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Bottom of O's lineup pounds Rays in big win

Rickard ties career high in RBIs; Gausman posts 2-run start ahead of Deadline
July 28, 2018

BALTIMORE -- The Orioles' bottom third of the lineup entered the third game of their four-game set with Tampa Bay without a member hitting above .220 on the season. By the final out of Saturday's 11-2 thrashing of the Rays, the trio raised their batting averages a collective 41 points.Joey

BALTIMORE -- The Orioles' bottom third of the lineup entered the third game of their four-game set with Tampa Bay without a member hitting above .220 on the season. By the final out of Saturday's 11-2 thrashing of the Rays, the trio raised their batting averages a collective 41 points.
Joey Rickard led the charge with two doubles and a homer for five RBIs on the night. Trey Mancini, who was everywhere at Camden Yards on Saturday -- both on the field and in the stands for his bobblehead night -- added another home run among four hits. No. 9 batter Caleb Joseph had two RBI singles. The trio was 10-for-12 with two homers, seven runs scored and nine RBIs.
"That was big. We got a lot of production out of the bottom there," manager Buck Showalter said. "I don't want to hear about soft hits or seeing-eye singles. Seems like it's been on the other foot all year.
"I hope they can bobble him again tomorrow," Showalter added of Mancini. "What's next? What else can you have? Drop a gnome on him."
For Rickard, a 2015 Rule 5 Draft selection from Tampa Bay, his five RBIs tied a career high, which he's achieved once before, also against the Rays this season. In 27 games against his former club, the outfielder is batting .286 with five homers, seven doubles and 22 RBIs.

"Just coincidence," Rickard said, downplaying his success against his former team. "It's good to see all those guys I came up with [now] in the big leagues and competing against them."
The second-to-last-place team in runs scored, Baltimore now has 26 runs in its past two games. Both wins against Tampa Bay sandwiched Saturday's "State of the Orioles" session, in which Showalter and executive vice president of baseball operations Dan Duquette reaffirmed the club's full commitment on a rebuild.
But Saturday was a nice reminder for fans -- on top of a pick-me-up for the players -- that some of the fire power that seems to have gone missing this season can still be summoned.

"Believe me, we like when the Orioles win. We all do," Showalter said. "That's the goal every night. … We're trying to win a game for the Orioles, for our side, the good guys, every night. I know the players do feed off that. They've certainly been beat down enough mentally, so it's good."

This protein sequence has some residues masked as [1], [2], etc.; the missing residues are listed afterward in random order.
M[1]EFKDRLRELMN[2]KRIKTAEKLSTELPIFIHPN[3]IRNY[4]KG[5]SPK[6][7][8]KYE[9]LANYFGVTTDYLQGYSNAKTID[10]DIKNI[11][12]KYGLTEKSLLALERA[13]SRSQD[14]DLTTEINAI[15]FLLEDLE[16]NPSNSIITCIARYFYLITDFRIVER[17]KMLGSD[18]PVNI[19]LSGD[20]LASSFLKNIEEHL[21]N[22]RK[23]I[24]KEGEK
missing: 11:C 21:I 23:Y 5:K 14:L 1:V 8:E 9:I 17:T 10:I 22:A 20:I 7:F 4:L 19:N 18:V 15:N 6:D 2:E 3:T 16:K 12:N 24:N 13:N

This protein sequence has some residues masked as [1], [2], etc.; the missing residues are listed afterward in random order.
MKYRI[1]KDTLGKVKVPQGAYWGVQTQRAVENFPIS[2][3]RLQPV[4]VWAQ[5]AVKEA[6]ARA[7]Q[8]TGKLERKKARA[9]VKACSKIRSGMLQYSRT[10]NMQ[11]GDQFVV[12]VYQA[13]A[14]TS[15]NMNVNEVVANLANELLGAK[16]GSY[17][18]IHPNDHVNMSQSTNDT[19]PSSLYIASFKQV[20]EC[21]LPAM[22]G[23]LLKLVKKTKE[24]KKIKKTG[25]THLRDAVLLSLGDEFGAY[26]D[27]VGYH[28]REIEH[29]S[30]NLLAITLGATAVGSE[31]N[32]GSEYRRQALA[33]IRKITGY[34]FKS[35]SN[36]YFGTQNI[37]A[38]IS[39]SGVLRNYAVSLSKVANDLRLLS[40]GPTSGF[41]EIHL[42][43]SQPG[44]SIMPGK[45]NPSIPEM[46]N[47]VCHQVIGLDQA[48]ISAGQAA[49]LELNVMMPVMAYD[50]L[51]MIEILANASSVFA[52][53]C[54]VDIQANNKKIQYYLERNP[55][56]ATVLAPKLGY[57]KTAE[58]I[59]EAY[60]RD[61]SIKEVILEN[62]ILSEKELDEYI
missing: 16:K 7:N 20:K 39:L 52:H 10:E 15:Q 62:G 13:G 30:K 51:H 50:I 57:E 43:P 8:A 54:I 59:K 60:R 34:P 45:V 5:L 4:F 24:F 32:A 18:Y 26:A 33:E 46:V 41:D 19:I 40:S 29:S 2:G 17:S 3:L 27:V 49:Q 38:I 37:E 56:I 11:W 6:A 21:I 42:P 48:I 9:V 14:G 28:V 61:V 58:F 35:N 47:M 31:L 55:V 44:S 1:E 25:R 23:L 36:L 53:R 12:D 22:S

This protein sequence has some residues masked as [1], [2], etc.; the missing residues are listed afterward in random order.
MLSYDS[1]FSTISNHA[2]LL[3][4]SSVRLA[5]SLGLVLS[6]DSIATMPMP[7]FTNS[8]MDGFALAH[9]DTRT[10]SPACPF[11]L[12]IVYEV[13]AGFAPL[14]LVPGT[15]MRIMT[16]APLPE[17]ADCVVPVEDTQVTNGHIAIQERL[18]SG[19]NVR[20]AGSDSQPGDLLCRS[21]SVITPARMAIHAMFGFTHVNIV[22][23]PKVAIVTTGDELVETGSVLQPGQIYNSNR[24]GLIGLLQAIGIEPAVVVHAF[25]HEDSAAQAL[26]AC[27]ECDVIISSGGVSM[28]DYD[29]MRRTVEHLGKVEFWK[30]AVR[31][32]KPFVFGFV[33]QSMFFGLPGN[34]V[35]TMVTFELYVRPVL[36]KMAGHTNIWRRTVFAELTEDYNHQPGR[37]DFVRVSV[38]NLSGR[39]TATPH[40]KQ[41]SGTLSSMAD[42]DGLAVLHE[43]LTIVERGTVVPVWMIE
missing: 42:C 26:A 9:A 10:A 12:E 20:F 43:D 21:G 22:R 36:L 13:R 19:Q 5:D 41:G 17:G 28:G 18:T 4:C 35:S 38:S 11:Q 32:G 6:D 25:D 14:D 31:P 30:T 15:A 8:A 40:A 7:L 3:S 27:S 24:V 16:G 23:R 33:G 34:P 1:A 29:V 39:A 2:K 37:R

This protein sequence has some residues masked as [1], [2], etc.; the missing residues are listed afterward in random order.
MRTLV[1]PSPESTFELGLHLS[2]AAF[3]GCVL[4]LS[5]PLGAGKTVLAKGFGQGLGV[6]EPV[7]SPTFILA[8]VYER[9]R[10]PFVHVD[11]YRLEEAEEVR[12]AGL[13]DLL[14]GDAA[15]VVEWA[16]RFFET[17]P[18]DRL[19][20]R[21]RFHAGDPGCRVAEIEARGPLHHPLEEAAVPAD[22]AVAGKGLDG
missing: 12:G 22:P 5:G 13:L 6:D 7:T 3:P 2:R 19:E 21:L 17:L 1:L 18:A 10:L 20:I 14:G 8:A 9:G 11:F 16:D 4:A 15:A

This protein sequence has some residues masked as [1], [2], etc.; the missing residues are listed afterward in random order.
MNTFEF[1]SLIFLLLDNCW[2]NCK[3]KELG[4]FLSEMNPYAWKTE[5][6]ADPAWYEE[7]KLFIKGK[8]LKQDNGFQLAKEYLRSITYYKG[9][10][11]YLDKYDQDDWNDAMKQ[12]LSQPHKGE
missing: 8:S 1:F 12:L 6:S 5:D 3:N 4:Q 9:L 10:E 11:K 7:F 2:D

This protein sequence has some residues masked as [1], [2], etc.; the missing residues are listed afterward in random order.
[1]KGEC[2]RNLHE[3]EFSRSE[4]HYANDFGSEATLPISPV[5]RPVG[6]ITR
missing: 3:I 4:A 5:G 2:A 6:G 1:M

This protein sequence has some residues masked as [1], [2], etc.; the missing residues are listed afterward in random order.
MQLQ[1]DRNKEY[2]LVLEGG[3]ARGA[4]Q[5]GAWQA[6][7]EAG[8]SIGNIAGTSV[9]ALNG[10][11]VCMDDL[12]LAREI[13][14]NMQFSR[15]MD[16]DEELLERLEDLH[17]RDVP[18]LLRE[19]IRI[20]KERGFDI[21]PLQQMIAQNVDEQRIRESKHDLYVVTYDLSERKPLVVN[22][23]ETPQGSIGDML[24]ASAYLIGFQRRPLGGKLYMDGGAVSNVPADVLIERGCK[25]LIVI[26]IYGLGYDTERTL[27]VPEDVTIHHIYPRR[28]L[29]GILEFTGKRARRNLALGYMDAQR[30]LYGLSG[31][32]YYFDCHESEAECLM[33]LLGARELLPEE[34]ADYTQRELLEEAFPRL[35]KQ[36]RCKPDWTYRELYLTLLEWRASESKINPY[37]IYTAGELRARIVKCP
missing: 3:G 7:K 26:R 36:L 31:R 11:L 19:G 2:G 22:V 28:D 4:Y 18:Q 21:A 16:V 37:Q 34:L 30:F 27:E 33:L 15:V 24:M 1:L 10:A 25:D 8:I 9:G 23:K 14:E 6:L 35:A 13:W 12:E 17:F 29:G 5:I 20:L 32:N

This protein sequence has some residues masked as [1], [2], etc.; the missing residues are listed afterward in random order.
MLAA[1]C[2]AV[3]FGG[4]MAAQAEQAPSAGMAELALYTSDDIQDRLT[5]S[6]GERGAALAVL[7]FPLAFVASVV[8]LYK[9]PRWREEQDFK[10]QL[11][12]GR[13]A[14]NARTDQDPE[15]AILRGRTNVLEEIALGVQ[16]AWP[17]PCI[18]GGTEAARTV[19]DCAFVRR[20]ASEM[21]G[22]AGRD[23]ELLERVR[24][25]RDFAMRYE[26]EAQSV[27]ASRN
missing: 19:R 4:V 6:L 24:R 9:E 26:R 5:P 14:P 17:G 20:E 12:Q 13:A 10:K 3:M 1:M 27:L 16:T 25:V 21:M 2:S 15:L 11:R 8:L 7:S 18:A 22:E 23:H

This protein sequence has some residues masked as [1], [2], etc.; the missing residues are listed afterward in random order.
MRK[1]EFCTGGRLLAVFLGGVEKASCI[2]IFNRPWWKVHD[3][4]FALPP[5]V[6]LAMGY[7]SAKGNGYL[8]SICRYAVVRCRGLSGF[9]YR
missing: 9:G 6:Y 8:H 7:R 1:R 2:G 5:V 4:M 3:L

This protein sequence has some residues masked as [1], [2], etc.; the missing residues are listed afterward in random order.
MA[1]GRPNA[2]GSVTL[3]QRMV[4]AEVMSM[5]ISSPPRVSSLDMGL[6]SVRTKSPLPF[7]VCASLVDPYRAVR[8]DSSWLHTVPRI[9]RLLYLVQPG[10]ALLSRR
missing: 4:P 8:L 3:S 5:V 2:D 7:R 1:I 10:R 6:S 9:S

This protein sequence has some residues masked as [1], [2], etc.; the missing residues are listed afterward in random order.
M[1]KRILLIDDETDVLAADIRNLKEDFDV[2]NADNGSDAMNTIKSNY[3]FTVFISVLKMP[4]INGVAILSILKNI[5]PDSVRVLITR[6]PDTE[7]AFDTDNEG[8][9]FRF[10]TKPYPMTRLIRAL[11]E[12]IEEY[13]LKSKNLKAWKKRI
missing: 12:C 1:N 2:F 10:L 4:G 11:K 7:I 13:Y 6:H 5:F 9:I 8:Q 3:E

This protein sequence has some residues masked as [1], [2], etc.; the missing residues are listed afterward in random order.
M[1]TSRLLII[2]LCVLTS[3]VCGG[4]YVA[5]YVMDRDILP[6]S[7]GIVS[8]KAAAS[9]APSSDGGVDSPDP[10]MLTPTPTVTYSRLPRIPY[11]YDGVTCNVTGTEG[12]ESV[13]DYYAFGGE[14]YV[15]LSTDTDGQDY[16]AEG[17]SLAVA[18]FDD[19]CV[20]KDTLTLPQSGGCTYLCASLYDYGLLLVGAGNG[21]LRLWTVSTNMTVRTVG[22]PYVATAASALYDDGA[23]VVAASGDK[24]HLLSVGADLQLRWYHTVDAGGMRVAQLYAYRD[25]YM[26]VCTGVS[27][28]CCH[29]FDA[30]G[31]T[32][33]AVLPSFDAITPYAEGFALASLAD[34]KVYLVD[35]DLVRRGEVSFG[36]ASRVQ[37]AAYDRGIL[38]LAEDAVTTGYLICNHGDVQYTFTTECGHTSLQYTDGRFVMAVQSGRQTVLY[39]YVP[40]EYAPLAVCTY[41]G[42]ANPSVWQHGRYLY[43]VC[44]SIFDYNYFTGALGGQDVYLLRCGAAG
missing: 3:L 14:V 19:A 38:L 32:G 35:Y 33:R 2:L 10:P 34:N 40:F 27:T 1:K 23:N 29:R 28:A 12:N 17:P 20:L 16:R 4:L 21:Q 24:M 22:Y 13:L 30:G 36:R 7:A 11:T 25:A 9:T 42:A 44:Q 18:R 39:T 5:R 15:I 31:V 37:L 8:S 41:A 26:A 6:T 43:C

"The past is in the past. We can't change that at all," Mancini said. "Our job is to come in here and try to win games, and we are going to keep doing that no matter what."
The 11 runs on Saturday amid the offensive outbursts were more than enough for Kevin Gausman to notch his fifth win of 2018. In seven innings of two-run ball, Gausman, allowed nine hits, but only two Rays batters advanced past second under his watch.
It was a needed bounce-back performance for the righty, who, on top of being brought up in trade talks this week, had given up 13 combined runs in his past three outings.
Gausman snuffs out danger: Just before the Orioles broke the game open in the bottom of the fourth, the Rays had the chance to tie things up in the top of the inning. Daniel Robertson and Jesus Sucre occupied first and second with two outs, but Gausman fooled Willy Adames with an 83.5-mph slider for a strikeout to escape a 21-pitch inning.

"They had guys on base every inning, it seems like," Gausman said. "I pitched out of some jams, and they had some big pitches, got some ground ball outs, double plays. When our defense is playing that well, it makes you kind of put the ball in play."
Rickard entered Friday's win over the Rays with 10 RBIs in 41 games this season. He now has eight RBIs in his past two games.
"Just staying aggressive, sticking to the game plan and what the coaches talked about before," Rickard said of his success. "[Just] seeing the pitch up and put a good swing on it."

Jonathan Schoop was mere inches from setting a Major League record Saturday night. In the eighth inning, he sent an 0-1 curveball from Jose Alvarado a projected 356 feet, per Statcast™, to left field, but Joey Wendle was right there to make the leaping catch at the wall. Schoop would have been the first second baseman in MLB history to homer in six straight games.

"We all thought it was [out]," Mancini said. "A few of us up at least. Sometimes, around 10 o'clock, it kinda dies down a little bit. Maybe earlier in the game it may have gotten out. We were pretty bummed because that would have been something special. That's not easy to do -- homer in six straight games. To have it robbed is kinda tough."
"Maybe should have done this back in May to get the ball rolling then. It was a cool night here. Definitely something to appreciate." -- Mancini, on his bobblehead night
After seeing his last start washed out due to rain, Dylan Bundy (6-9, 4.57 ERA) will take the mound on short rest for the series finale against the Rays on Sunday. Bundy will try to reset after struggles throughout July, giving up at least five runs in his three starts in the month so far. First pitch at Camden Yards is set for 1:05 p.m. ET, when Bundy will counter Rays starter Yonny Chirinos (0-2, 3.78).

Zachary Silver is a reporter for based in Baltimore. Follow him on Twitter at @zachsilver .